By Tom Shales
Washington Post Staff Writer
Thursday, September 27, 2007
Suppose we consider the new prime-time network season as one long show; what would we call it? "Darkness After Dark," maybe. Even the comedies, what few there are, tend toward gloominess, while the big mystery with the dramas is "Who the heck are the good guys?"
Take ABC's new "Big Shots" (premiering tonight), which is up to its beady little eyes in chicanery, adultery and malice aforethought. It's a regular Dance Macabre, a Mondo Rondo of Louses and Spouses, with its multiple story lines nudged into motion by the laughable death, early in the premiere, of someone who'd seemed to be a major character.
That's about how "Desperate Housewives" opened, and who could have guessed that it would become probably the most cloned show in ABC's history -- not that its characters and situations are copied so much as its stance, tone and dark-comic streak.
Such new series as "Dirty Sexy Money," the upcoming "Pushing Daisies" and certainly "Big Shots" (a kind of "Desperate Executives") all have the same smart-alecky attitude and tend to traffic in similar outrageous audacity. Even Charles McDougall, who directed the "Big Shots" pilot, is conveniently enough a "Desperate Housewives" alumnus.
The pivotal, laughable death in the first act of "Big Shots" is grisly-funny, the victim clobbered senseless and lifeless by a runaway golf cart full of shrimp. Later, in a posh restaurant where a distressed father meets with his troubled 19-year-old daughter, the decor is dominated by a gigantic painting of a man pointing an enormous gun right in the viewer's face. And one big shot's mistress throws a fit when she finds out that her boyfriend has been secretly going to couples therapy with the missus and growls, "What kind of man would be so disdainful as to lie to the woman he's cheating on his wife with?"
All the big shots are big chiefs at big companies. Dylan McDermott plays Duncan Collinsworth, CEO at Reveal Cosmetics; Michael Vartan is James Walker, about to become the chairman of AmeriMart Industries (and the least sleazy of the quartet); Joshua Malina is Karl Mixworthy, CEO of Fidelity Pharmaceuticals; and Christopher Titus plays Brody Johns, founder of something called Alpha Crisis Management, although he appears to have more crises than he can manage himself.
What's on all their minds -- more than power and money -- is sex, sex and, you guessed it, more sex. It's hard to believe that back in 1995, when the Walt Disney Co. announced it was buying ABC, some people worried that all the network's programming would henceforth be wholesome family mush. If only! "Big Shots" is mere seconds old when we come upon one of the executives and a young woman heating up a wine cellar while upstairs, the drug company executive worries about "spontaneous erections" caused when shipments of Viagra were mixed up with those of chewable vitamins.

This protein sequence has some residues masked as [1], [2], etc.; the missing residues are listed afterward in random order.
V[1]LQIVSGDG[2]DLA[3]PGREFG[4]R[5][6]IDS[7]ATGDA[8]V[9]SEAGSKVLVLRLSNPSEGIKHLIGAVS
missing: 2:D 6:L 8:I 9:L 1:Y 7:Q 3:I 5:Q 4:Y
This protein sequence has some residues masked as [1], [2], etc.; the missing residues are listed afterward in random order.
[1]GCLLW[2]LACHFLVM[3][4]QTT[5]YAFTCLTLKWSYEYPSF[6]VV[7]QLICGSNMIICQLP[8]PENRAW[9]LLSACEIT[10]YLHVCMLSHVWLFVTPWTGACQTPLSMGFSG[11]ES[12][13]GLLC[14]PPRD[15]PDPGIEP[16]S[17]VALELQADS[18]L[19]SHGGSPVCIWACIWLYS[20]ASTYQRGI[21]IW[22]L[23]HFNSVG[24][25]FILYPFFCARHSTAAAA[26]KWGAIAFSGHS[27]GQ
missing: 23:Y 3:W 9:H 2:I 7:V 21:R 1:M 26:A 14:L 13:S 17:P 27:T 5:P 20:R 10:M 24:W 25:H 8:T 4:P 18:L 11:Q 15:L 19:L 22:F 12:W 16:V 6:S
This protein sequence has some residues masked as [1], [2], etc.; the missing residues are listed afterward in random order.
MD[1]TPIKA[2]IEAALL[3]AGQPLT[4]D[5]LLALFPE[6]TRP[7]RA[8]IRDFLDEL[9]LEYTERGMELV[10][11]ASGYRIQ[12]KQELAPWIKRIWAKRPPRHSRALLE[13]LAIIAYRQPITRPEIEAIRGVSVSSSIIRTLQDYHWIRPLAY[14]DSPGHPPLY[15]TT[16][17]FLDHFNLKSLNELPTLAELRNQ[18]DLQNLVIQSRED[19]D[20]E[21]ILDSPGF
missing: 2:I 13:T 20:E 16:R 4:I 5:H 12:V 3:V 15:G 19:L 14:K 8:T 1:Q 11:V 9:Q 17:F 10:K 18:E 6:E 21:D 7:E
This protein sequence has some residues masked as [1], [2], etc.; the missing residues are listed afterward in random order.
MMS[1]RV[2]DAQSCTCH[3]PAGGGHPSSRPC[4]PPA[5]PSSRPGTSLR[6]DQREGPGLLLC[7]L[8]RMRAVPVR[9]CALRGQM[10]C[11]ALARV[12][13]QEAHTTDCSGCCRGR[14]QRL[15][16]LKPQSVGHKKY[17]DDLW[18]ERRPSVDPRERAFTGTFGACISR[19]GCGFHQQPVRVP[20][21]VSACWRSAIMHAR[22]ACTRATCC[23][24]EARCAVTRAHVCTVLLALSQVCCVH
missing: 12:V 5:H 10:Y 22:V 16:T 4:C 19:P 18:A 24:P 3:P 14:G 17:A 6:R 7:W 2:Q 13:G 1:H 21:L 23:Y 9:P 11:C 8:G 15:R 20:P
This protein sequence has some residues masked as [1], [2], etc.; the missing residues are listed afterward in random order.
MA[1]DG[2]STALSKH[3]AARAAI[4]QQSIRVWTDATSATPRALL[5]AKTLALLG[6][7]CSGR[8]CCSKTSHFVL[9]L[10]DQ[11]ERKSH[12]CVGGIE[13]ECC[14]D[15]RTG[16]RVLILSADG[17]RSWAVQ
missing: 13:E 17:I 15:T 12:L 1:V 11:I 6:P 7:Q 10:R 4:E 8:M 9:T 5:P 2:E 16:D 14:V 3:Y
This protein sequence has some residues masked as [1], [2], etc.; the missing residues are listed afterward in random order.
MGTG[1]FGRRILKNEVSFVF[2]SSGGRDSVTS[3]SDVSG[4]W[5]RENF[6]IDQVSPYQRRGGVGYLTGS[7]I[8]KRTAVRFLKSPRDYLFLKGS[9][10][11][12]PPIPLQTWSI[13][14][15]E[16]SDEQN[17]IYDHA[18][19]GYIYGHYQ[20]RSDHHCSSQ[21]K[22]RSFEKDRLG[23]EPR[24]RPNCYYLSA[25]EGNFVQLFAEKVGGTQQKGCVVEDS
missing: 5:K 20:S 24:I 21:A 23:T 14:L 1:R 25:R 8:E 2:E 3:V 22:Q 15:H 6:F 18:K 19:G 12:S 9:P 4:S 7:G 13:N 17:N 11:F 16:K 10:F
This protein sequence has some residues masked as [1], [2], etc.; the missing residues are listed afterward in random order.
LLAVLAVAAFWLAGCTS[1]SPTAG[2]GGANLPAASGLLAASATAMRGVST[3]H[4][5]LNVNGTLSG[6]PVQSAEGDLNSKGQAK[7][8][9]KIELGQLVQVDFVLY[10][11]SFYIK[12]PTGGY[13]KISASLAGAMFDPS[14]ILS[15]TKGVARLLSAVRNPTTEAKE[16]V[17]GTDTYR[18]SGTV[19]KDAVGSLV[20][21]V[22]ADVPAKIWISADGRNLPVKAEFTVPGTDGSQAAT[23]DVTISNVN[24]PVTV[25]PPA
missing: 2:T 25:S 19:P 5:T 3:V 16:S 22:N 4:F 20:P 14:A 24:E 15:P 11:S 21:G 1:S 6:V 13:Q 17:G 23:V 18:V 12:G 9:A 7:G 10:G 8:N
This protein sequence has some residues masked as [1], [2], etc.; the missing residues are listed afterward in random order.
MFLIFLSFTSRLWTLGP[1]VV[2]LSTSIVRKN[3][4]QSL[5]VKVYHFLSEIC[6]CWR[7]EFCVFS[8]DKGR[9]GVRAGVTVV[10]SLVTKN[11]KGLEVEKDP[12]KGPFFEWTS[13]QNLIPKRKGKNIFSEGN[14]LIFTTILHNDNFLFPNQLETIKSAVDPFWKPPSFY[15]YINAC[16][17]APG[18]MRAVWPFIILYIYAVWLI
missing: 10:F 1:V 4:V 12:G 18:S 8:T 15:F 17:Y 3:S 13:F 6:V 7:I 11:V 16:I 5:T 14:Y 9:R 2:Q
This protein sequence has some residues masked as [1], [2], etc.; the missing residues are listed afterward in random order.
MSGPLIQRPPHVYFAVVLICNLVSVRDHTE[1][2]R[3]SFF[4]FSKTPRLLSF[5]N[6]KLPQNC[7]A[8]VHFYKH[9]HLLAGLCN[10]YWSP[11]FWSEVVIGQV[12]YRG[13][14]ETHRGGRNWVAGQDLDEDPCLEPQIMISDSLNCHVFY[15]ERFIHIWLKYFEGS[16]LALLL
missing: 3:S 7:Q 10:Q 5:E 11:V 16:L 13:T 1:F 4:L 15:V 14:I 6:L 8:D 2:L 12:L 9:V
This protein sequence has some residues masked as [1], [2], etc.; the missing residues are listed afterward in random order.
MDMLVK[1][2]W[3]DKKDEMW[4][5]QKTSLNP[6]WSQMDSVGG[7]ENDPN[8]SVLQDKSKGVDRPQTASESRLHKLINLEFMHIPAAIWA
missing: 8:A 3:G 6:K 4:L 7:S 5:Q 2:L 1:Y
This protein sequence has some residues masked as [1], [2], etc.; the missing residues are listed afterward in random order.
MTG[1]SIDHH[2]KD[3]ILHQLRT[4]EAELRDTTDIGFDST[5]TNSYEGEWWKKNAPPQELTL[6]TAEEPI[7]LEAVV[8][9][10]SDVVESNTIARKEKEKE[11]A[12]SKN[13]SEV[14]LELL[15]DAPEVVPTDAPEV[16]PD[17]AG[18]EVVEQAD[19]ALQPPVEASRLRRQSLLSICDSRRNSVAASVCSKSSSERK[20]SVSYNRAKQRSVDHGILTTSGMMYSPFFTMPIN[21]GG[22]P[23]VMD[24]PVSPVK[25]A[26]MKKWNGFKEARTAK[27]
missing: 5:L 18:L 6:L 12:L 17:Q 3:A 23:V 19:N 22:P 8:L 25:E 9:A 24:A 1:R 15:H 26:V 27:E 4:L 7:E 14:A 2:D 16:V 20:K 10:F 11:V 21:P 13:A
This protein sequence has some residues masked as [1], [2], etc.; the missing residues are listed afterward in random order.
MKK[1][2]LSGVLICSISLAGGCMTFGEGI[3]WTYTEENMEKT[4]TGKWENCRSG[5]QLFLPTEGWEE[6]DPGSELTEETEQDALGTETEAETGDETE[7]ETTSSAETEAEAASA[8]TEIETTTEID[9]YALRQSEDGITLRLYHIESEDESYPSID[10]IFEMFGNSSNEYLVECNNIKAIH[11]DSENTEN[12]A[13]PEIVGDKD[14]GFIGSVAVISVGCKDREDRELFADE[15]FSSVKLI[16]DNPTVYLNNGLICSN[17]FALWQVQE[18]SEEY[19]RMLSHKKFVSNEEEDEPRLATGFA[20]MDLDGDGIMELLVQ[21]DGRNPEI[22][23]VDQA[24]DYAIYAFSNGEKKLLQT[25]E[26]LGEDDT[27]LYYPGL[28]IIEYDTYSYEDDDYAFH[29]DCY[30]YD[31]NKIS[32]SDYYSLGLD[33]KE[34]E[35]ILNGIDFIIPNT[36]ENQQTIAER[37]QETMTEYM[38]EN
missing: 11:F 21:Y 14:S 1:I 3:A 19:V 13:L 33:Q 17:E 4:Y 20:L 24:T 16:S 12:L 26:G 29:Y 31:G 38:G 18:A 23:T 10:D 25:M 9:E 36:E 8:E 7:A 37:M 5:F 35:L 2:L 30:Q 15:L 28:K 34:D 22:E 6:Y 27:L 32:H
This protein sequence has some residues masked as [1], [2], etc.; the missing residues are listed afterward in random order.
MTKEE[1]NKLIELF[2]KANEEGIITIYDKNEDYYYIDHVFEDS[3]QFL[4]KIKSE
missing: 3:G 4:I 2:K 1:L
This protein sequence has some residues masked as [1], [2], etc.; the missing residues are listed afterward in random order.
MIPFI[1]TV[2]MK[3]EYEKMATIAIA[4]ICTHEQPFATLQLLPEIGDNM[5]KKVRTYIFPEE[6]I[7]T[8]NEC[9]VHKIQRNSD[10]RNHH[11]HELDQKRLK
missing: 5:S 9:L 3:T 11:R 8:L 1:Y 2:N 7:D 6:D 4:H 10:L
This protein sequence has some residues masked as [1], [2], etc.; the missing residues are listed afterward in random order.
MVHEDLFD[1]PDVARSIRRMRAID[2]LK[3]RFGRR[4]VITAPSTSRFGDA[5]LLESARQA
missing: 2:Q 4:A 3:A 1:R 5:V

While at a counseling session with wife Wendy (the appealing Amy Sloan), Karl gets a pithy, sexual text message from his mistress, Marla (the wildly blond Jessica Collins).
Whatever would Uncle Walt say? For that matter, what would Mickey and Minnie say? Or Donald and Daisy? What's the deal with all this Mouske-Smut?
As with other "Desperate" clones, "Big Shots" tries way too hard to be shocking and raunchy. The actors resemble kiddies at school trying to impress one another with the latest naughty word learned in gym class. And the more "adult" that writer and series creator Jon Harmon Feldman tries to be, the more juvenile the show seems to become.
Example: The premiere is bracketed with scenes set at the friends' favorite haunt, the "Firmwood" Country Club. Such wit, such subtlety!
We are never very far from tryst time. Karl and Marla test the sheets at the Pierre Hotel, she pouring champagne onto his bare chest and then slurping it off. Earlier, coming up for air, Karl tells her, "Something you just did, I want to get a patent on." If the stuff were funny, it might be less conspicuous. The cast works very hard, but they can't bring off the neat trick of making rats and tarantulas seem cute.
There's the pretense of making sly comments on the latest twists in the battle of the sexes and the redefinition of male and female in a changing world. "Men? We're the new women," McDermott says at one point, but the plot twists and cheeky remarks don't add up to anything particularly cogent or insightful. Not by a big shot's long shot.
Big Shots (one hour) premieres tonight at 10 on Channel 7.